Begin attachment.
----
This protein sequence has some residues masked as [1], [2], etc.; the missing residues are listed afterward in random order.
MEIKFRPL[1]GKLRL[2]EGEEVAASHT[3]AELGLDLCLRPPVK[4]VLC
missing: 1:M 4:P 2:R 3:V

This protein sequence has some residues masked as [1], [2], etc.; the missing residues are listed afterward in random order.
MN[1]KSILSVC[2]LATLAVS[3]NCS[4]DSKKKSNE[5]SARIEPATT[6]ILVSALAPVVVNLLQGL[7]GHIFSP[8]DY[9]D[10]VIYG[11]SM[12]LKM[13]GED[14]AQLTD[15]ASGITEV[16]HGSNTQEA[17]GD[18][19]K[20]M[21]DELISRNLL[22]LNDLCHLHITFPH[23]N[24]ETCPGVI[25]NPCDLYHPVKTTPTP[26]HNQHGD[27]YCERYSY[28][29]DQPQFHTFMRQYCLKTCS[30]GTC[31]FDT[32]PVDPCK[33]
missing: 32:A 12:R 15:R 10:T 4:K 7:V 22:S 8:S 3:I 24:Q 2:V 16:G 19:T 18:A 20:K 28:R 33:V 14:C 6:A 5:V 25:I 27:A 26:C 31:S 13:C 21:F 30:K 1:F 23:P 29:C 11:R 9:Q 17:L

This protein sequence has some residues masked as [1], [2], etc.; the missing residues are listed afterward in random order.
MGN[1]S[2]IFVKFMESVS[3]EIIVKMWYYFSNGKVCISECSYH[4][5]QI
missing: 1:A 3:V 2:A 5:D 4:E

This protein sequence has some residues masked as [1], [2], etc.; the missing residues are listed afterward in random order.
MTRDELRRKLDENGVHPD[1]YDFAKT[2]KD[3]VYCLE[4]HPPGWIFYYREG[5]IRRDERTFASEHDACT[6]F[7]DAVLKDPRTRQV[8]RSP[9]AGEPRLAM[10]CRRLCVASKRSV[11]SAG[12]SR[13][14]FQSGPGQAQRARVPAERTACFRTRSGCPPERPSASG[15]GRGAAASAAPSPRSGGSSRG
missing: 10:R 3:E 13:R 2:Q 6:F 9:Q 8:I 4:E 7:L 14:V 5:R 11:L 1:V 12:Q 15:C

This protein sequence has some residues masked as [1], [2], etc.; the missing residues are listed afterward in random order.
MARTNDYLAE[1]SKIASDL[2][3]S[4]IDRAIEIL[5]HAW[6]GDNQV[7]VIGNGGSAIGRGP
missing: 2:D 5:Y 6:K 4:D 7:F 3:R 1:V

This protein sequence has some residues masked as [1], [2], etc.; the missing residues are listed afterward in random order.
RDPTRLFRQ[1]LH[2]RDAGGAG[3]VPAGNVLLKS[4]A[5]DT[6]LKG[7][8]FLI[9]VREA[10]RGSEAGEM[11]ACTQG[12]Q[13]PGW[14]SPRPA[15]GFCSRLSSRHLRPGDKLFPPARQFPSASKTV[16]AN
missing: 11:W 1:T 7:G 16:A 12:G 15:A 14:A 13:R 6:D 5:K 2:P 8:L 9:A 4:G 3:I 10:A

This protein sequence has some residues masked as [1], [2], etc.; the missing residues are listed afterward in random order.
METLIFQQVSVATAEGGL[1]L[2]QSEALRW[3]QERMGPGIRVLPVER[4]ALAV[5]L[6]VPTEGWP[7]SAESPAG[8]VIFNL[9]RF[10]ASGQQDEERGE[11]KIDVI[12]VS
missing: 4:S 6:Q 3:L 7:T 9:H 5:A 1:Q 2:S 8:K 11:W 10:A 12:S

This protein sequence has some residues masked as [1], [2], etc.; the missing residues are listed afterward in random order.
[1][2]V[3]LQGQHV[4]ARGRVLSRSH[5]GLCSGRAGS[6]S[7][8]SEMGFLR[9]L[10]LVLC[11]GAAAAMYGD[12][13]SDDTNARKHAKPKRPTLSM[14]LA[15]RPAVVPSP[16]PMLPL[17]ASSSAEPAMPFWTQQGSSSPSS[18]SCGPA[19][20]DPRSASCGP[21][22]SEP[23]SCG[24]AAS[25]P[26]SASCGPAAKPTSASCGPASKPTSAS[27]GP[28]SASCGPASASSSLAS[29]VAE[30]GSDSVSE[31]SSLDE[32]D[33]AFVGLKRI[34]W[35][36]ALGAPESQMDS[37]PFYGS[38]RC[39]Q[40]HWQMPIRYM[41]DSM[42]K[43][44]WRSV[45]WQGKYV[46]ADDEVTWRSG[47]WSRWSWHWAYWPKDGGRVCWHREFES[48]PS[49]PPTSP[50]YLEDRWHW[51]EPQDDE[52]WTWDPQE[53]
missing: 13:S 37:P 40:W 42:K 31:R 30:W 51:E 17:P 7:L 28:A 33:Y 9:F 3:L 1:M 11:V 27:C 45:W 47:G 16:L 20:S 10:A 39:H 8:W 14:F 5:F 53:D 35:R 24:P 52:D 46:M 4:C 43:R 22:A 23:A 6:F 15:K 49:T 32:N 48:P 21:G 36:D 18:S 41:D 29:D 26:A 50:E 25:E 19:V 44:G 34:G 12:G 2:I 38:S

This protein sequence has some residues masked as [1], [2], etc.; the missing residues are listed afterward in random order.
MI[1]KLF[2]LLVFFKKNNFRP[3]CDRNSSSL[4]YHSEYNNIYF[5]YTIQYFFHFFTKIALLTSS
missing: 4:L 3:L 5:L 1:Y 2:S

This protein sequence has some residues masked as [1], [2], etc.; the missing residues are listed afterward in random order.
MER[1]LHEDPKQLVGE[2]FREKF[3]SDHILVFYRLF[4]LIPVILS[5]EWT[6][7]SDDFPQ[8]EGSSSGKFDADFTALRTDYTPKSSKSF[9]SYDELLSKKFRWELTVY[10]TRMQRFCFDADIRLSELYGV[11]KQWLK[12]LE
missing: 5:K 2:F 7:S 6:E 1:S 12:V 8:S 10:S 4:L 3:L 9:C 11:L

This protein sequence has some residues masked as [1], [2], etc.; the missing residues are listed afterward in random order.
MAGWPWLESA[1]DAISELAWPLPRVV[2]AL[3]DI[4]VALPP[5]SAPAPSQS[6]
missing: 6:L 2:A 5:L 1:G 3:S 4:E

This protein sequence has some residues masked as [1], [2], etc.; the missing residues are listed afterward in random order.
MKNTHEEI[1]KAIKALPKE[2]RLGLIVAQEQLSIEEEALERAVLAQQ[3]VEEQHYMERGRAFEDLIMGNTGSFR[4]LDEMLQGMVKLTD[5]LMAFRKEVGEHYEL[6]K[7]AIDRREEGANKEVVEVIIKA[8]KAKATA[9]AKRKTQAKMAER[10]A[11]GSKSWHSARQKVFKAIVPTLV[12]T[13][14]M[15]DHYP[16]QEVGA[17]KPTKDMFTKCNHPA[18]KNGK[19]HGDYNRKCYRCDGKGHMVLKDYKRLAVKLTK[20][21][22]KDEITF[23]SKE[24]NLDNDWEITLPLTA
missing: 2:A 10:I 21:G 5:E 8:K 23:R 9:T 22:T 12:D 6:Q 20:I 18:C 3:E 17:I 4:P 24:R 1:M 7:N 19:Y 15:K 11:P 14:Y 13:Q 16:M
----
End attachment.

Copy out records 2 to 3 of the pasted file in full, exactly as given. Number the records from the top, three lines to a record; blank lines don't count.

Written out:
This protein sequence has some residues masked as [1], [2], etc.; the missing residues are listed afterward in random order.
MN[1]KSILSVC[2]LATLAVS[3]NCS[4]DSKKKSNE[5]SARIEPATT[6]ILVSALAPVVVNLLQGL[7]GHIFSP[8]DY[9]D[10]VIYG[11]SM[12]LKM[13]GED[14]AQLTD[15]ASGITEV[16]HGSNTQEA[17]GD[18][19]K[20]M[21]DELISRNLL[22]LNDLCHLHITFPH[23]N[24]ETCPGVI[25]NPCDLYHPVKTTPTP[26]HNQHGD[27]YCERYSY[28][29]DQPQFHTFMRQYCLKTCS[30]GTC[31]FDT[32]PVDPCK[33]
missing: 32:A 12:R 15:R 10:T 4:K 7:V 22:S 8:S 3:I 24:Q 2:V 16:G 19:T 18:A 20:K 28:R 33:V 14:C 6:A 5:V 25:I 27:A 26:C 31:S 13:C 21:F 30:K 1:F 23:P 29:C 11:R 9:Q 17:L

This protein sequence has some residues masked as [1], [2], etc.; the missing residues are listed afterward in random order.
MGN[1]S[2]IFVKFMESVS[3]EIIVKMWYYFSNGKVCISECSYH[4][5]QI
missing: 1:A 3:V 2:A 5:D 4:E